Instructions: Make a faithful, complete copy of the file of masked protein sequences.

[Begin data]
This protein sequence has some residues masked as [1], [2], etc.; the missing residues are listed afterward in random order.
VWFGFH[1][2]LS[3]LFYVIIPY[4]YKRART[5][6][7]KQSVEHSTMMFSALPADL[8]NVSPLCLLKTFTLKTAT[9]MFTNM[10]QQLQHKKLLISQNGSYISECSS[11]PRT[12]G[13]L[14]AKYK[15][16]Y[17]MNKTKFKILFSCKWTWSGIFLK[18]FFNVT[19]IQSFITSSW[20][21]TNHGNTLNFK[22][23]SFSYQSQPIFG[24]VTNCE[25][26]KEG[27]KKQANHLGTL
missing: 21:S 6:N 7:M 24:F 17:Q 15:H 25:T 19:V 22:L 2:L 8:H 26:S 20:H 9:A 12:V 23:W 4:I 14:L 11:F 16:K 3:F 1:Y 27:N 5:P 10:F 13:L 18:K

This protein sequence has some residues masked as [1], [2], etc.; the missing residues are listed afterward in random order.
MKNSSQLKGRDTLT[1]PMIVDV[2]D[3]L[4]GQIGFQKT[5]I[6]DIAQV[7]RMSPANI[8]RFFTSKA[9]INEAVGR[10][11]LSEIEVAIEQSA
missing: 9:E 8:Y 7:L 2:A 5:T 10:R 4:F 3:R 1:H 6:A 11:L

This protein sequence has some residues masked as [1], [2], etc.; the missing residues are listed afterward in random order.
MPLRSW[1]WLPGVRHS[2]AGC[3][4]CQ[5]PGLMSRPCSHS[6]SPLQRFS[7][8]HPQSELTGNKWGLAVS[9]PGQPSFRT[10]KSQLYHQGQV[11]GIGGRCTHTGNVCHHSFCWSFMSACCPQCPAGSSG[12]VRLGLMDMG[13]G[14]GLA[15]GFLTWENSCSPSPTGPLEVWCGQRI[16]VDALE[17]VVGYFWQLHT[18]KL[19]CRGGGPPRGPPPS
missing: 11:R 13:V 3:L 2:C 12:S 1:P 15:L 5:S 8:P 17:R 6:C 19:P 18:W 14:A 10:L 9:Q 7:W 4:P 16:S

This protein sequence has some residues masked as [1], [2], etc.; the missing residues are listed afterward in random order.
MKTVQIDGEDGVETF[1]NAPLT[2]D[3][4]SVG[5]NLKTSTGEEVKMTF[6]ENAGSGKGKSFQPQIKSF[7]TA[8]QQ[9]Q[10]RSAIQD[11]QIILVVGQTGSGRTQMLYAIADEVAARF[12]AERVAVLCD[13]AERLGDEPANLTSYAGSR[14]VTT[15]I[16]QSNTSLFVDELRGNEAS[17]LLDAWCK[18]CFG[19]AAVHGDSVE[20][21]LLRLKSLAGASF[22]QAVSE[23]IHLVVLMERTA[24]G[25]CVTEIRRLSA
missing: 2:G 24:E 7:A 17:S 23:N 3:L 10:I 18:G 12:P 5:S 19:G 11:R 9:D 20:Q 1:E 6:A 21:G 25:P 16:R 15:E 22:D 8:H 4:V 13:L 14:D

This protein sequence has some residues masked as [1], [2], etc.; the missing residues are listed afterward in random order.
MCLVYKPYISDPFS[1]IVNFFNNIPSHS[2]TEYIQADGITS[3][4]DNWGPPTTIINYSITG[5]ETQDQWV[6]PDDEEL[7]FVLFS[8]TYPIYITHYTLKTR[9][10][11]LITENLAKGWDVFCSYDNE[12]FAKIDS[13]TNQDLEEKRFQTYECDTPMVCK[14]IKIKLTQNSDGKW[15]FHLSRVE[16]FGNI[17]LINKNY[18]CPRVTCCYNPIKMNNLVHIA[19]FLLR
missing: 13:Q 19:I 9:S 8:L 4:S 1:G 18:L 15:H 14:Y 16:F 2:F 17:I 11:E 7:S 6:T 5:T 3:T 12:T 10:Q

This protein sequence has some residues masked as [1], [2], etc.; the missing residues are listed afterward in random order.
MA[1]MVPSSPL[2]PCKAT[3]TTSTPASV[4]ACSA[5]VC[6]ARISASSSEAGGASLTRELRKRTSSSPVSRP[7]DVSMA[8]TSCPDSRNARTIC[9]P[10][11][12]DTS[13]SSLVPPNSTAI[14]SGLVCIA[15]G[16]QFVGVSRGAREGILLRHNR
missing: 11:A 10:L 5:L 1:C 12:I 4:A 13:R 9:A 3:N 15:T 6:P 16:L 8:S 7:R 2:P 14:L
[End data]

This protein sequence has some residues masked as [1], [2], etc.; the missing residues are listed afterward in random order.
VWFGFH[1][2]LS[3]LFYVIIPY[4]YKRART[5][6][7]KQSVEHSTMMFSALPADL[8]NVSPLCLLKTFTLKTAT[9]MFTNM[10]QQLQHKKLLISQNGSYISECSS[11]PRT[12]G[13]L[14]AKYK[15][16]Y[17]MNKTKFKILFSCKWTWSGIFLK[18]FFNVT[19]IQSFITSSW[20][21]TNHGNTLNFK[22][23]SFSYQSQPIFG[24]VTNCE[25][26]KEG[27]KKQANHLGTL
missing: 21:S 6:N 7:M 24:F 17:Q 15:H 25:T 19:V 22:L 2:L 8:H 26:S 20:H 9:A 12:V 23:W 4:I 14:L 11:F 16:K 3:F 1:Y 27:N 5:P 10:F 13:L 18:K

This protein sequence has some residues masked as [1], [2], etc.; the missing residues are listed afterward in random order.
MKNSSQLKGRDTLT[1]PMIVDV[2]D[3]L[4]GQIGFQKT[5]I[6]DIAQV[7]RMSPANI[8]RFFTSKA[9]INEAVGR[10][11]LSEIEVAIEQSA
missing: 9:E 8:Y 7:L 2:A 5:T 10:R 4:F 3:R 1:H 6:A 11:L

This protein sequence has some residues masked as [1], [2], etc.; the missing residues are listed afterward in random order.
MPLRSW[1]WLPGVRHS[2]AGC[3][4]CQ[5]PGLMSRPCSHS[6]SPLQRFS[7][8]HPQSELTGNKWGLAVS[9]PGQPSFRT[10]KSQLYHQGQV[11]GIGGRCTHTGNVCHHSFCWSFMSACCPQCPAGSSG[12]VRLGLMDMG[13]G[14]GLA[15]GFLTWENSCSPSPTGPLEVWCGQRI[16]VDALE[17]VVGYFWQLHT[18]KL[19]CRGGGPPRGPPPS
missing: 11:R 13:V 3:L 2:C 12:S 1:P 15:L 5:S 8:P 17:R 6:C 19:P 18:W 14:A 10:L 9:Q 7:W 4:P 16:S

This protein sequence has some residues masked as [1], [2], etc.; the missing residues are listed afterward in random order.
MKTVQIDGEDGVETF[1]NAPLT[2]D[3][4]SVG[5]NLKTSTGEEVKMTF[6]ENAGSGKGKSFQPQIKSF[7]TA[8]QQ[9]Q[10]RSAIQD[11]QIILVVGQTGSGRTQMLYAIADEVAARF[12]AERVAVLCD[13]AERLGDEPANLTSYAGSR[14]VTT[15]I[16]QSNTSLFVDELRGNEAS[17]LLDAWCK[18]CFG[19]AAVHGDSVE[20][21]LLRLKSLAGASF[22]QAVSE[23]IHLVVLMERTA[24]G[25]CVTEIRRLSA
missing: 2:G 24:E 7:A 17:S 23:N 3:L 10:I 18:G 12:P 5:S 19:G 11:R 9:D 20:Q 1:E 6:A 21:G 25:P 16:R 15:E 22:D 8:H 4:V 13:L 14:D

This protein sequence has some residues masked as [1], [2], etc.; the missing residues are listed afterward in random order.
MCLVYKPYISDPFS[1]IVNFFNNIPSHS[2]TEYIQADGITS[3][4]DNWGPPTTIINYSITG[5]ETQDQWV[6]PDDEEL[7]FVLFS[8]TYPIYITHYTLKTR[9][10][11]LITENLAKGWDVFCSYDNE[12]FAKIDS[13]TNQDLEEKRFQTYECDTPMVCK[14]IKIKLTQNSDGKW[15]FHLSRVE[16]FGNI[17]LINKNY[18]CPRVTCCYNPIKMNNLVHIA[19]FLLR
missing: 13:Q 19:I 9:S 8:L 4:S 1:G 18:L 15:H 14:Y 16:F 2:F 17:I 11:E 7:S 6:T 5:T 3:T 12:T 10:Q

This protein sequence has some residues masked as [1], [2], etc.; the missing residues are listed afterward in random order.
MA[1]MVPSSPL[2]PCKAT[3]TTSTPASV[4]ACSA[5]VC[6]ARISASSSEAGGASLTRELRKRTSSSPVSRP[7]DVSMA[8]TSCPDSRNARTIC[9]P[10][11][12]DTS[13]SSLVPPNSTAI[14]SGLVCIA[15]G[16]QFVGVSRGAREGILLRHNR
missing: 11:A 10:L 5:L 1:C 12:I 4:A 13:R 9:A 3:N 15:T 6:P 16:L 8:S 7:R 2:P 14:L